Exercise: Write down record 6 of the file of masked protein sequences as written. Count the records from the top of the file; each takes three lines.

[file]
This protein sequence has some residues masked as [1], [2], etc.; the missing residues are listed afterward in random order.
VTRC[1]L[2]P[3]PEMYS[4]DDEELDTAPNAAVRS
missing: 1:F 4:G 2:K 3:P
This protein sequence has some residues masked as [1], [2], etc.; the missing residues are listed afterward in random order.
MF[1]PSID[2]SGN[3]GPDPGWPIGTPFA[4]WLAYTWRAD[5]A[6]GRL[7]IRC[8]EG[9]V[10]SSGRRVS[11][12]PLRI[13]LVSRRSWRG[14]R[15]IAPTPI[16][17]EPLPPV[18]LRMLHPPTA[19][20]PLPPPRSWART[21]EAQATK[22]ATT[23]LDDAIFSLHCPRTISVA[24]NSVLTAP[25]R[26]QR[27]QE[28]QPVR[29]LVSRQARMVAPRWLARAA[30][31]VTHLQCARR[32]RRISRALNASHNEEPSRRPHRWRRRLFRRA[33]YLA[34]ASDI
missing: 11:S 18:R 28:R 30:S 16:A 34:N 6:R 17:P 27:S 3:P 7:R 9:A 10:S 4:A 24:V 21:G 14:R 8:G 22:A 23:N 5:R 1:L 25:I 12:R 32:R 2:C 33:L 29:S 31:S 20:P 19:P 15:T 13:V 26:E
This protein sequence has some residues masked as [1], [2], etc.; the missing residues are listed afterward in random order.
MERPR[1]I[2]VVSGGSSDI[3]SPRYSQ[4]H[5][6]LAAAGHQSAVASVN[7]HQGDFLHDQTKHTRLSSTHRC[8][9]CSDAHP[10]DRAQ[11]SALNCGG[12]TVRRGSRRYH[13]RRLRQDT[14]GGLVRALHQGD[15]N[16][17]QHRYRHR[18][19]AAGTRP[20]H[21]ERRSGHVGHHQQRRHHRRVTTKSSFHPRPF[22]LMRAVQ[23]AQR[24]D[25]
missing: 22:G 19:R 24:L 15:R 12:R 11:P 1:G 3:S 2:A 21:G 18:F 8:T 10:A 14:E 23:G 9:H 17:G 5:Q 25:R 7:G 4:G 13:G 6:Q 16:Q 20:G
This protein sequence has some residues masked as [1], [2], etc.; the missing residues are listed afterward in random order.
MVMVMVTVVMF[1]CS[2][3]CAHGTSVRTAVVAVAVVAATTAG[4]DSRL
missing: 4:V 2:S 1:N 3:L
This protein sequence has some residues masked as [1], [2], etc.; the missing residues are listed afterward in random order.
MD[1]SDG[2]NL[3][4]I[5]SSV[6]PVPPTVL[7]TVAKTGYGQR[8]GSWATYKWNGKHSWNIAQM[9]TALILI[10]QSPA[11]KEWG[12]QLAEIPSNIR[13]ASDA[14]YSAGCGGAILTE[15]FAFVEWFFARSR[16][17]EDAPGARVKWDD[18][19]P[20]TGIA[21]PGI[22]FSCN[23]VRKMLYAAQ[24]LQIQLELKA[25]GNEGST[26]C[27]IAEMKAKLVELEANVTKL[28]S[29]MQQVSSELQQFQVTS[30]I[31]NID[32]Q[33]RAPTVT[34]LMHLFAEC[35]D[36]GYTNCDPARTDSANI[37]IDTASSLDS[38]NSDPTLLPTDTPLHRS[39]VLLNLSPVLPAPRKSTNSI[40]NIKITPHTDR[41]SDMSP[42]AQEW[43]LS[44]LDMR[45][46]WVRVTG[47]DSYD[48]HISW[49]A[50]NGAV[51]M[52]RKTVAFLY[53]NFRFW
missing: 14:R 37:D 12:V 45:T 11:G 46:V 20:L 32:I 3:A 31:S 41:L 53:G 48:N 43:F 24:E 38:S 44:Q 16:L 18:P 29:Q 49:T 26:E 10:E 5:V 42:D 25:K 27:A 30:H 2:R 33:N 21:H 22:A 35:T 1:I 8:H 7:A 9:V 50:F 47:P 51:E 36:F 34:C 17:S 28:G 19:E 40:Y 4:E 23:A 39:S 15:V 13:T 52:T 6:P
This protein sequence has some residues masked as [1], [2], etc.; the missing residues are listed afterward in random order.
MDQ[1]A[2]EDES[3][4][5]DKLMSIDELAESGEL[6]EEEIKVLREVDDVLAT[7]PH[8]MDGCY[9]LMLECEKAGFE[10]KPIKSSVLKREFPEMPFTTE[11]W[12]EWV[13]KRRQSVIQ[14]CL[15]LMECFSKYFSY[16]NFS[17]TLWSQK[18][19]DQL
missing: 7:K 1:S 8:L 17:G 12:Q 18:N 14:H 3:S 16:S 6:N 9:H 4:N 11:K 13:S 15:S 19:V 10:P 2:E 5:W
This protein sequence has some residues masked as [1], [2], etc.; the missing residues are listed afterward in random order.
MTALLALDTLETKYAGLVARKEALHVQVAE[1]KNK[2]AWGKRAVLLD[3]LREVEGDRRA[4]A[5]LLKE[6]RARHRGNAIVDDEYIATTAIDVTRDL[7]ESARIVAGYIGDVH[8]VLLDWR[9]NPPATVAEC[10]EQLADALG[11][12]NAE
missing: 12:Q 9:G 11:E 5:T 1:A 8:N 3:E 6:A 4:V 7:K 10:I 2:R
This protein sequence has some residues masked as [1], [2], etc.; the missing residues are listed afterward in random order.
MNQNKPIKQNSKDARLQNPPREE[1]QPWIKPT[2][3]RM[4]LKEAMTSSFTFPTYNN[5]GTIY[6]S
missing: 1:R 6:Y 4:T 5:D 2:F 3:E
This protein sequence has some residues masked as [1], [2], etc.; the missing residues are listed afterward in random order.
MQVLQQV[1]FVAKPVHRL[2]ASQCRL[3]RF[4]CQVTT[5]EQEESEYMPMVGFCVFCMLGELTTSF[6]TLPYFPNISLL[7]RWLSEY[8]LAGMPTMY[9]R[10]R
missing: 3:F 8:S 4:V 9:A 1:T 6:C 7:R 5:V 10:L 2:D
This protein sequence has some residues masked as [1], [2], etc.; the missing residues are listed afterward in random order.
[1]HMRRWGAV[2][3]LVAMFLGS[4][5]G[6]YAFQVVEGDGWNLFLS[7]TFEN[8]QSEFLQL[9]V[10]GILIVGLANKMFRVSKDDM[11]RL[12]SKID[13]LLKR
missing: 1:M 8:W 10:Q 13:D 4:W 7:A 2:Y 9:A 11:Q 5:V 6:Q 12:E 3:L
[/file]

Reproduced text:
This protein sequence has some residues masked as [1], [2], etc.; the missing residues are listed afterward in random order.
MDQ[1]A[2]EDES[3][4][5]DKLMSIDELAESGEL[6]EEEIKVLREVDDVLAT[7]PH[8]MDGCY[9]LMLECEKAGFE[10]KPIKSSVLKREFPEMPFTTE[11]W[12]EWV[13]KRRQSVIQ[14]CL[15]LMECFSKYFSY[16]NFS[17]TLWSQK[18][19]DQL
missing: 7:K 1:S 8:L 17:G 12:Q 18:N 14:H 3:S 16:S 6:N 9:H 4:N 11:K 13:S 15:S 19:V 10:P 2:E 5:W